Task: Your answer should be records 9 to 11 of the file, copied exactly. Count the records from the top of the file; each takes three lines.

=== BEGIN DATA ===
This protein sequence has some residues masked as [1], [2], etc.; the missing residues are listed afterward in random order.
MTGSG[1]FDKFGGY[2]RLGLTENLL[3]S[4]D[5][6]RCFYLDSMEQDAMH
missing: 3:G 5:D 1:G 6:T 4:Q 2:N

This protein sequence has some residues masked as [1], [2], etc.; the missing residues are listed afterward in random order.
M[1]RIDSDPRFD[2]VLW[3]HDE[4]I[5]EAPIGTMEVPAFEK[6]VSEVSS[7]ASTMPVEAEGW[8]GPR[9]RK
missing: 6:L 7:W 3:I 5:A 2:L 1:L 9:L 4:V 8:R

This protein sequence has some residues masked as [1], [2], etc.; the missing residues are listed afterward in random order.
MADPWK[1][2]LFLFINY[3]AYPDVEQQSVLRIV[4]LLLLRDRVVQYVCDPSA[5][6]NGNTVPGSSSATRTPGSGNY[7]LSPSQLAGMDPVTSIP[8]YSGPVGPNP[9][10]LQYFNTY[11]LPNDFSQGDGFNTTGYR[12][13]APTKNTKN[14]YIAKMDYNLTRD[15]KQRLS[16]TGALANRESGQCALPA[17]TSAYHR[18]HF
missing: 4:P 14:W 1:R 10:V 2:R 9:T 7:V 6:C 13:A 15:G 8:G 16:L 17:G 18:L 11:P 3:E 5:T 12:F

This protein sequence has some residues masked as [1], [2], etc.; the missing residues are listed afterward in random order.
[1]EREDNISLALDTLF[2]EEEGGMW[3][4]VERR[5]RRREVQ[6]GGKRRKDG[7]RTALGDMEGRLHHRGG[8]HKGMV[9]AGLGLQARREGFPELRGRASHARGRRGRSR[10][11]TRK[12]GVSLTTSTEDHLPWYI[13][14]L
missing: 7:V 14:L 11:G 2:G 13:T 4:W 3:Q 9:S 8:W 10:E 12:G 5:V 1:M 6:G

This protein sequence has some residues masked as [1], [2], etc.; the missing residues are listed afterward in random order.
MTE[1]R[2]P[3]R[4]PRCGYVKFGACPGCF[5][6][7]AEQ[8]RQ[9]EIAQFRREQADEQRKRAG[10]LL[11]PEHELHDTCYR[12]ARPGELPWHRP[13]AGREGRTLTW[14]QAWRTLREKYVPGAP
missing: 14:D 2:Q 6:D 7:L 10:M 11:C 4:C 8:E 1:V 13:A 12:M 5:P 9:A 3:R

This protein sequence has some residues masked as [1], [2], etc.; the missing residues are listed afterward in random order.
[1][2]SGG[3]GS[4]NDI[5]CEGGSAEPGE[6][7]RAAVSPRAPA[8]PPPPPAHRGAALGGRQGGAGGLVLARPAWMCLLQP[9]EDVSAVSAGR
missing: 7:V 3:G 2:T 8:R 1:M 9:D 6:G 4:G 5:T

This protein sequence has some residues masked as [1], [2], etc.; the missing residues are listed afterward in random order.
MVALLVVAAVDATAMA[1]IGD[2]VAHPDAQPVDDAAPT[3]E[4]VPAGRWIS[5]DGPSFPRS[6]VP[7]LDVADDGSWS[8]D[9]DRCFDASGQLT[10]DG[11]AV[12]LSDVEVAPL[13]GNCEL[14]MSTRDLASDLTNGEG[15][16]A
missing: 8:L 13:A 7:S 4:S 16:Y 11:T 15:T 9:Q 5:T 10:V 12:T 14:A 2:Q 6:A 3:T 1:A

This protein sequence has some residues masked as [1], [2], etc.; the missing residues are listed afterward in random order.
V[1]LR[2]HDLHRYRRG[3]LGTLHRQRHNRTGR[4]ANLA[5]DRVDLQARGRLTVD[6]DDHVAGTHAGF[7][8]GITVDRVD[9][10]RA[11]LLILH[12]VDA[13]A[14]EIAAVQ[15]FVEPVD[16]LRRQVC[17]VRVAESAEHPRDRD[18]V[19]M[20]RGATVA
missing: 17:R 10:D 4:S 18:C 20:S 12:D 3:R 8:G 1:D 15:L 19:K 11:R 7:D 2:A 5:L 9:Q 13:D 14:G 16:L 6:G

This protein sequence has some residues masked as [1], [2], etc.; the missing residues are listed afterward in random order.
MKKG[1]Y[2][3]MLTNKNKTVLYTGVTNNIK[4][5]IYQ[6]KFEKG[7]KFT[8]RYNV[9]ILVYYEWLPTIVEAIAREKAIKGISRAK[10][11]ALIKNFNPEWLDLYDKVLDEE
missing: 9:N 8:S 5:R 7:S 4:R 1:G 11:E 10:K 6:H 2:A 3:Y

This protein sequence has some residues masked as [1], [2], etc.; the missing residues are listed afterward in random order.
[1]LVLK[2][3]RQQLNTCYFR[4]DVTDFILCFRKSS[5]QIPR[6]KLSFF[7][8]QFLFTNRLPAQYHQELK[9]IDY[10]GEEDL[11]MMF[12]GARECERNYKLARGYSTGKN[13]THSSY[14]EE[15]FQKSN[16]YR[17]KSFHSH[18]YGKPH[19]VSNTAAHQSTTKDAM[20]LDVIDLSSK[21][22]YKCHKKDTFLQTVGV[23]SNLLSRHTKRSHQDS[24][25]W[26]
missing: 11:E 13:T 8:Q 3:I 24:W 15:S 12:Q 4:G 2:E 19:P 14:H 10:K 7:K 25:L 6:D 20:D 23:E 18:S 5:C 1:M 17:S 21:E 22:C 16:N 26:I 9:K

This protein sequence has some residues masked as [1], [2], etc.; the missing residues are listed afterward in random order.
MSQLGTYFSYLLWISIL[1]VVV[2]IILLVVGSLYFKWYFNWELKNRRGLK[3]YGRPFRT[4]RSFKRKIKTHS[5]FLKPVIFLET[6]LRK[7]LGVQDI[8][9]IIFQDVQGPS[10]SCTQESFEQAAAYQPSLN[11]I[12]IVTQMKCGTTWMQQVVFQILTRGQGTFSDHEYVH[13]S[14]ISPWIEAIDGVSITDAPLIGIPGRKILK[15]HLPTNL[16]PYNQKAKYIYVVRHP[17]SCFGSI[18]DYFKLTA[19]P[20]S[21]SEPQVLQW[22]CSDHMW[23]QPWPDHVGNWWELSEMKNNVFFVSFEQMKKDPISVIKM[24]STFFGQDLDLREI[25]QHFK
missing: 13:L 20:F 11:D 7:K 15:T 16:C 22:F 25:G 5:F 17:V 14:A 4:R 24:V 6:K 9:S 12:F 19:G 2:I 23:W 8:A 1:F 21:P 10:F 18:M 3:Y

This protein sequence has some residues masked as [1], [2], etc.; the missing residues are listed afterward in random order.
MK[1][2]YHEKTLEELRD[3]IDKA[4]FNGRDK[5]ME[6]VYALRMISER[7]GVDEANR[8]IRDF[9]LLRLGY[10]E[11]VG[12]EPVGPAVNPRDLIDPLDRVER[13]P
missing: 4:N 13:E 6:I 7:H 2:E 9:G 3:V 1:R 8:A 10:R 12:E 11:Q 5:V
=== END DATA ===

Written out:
This protein sequence has some residues masked as [1], [2], etc.; the missing residues are listed afterward in random order.
MKKG[1]Y[2][3]MLTNKNKTVLYTGVTNNIK[4][5]IYQ[6]KFEKG[7]KFT[8]RYNV[9]ILVYYEWLPTIVEAIAREKAIKGISRAK[10][11]ALIKNFNPEWLDLYDKVLDEE
missing: 9:N 8:S 5:R 7:S 4:R 1:G 11:E 10:K 6:H 2:A 3:Y

This protein sequence has some residues masked as [1], [2], etc.; the missing residues are listed afterward in random order.
[1]LVLK[2][3]RQQLNTCYFR[4]DVTDFILCFRKSS[5]QIPR[6]KLSFF[7][8]QFLFTNRLPAQYHQELK[9]IDY[10]GEEDL[11]MMF[12]GARECERNYKLARGYSTGKN[13]THSSY[14]EE[15]FQKSN[16]YR[17]KSFHSH[18]YGKPH[19]VSNTAAHQSTTKDAM[20]LDVIDLSSK[21][22]YKCHKKDTFLQTVGV[23]SNLLSRHTKRSHQDS[24][25]W[26]
missing: 11:E 13:T 8:Q 3:I 24:W 15:S 12:Q 4:G 2:E 19:P 14:H 10:K 7:K 25:L 6:D 20:D 23:E 18:S 5:C 1:M 17:S 21:E 22:C 16:N 26:I 9:K

This protein sequence has some residues masked as [1], [2], etc.; the missing residues are listed afterward in random order.
MSQLGTYFSYLLWISIL[1]VVV[2]IILLVVGSLYFKWYFNWELKNRRGLK[3]YGRPFRT[4]RSFKRKIKTHS[5]FLKPVIFLET[6]LRK[7]LGVQDI[8][9]IIFQDVQGPS[10]SCTQESFEQAAAYQPSLN[11]I[12]IVTQMKCGTTWMQQVVFQILTRGQGTFSDHEYVH[13]S[14]ISPWIEAIDGVSITDAPLIGIPGRKILK[15]HLPTNL[16]PYNQKAKYIYVVRHP[17]SCFGSI[18]DYFKLTA[19]P[20]S[21]SEPQVLQW[22]CSDHMW[23]QPWPDHVGNWWELSEMKNNVFFVSFEQMKKDPISVIKM[24]STFFGQDLDLREI[25]QHFK
missing: 13:L 20:F 11:D 7:K 15:T 16:C 22:F 25:G 5:F 17:V 14:A 4:R 24:V 6:K 9:S 12:F 19:G 2:I 23:W 8:A 1:F 21:P 10:F 18:M 3:Y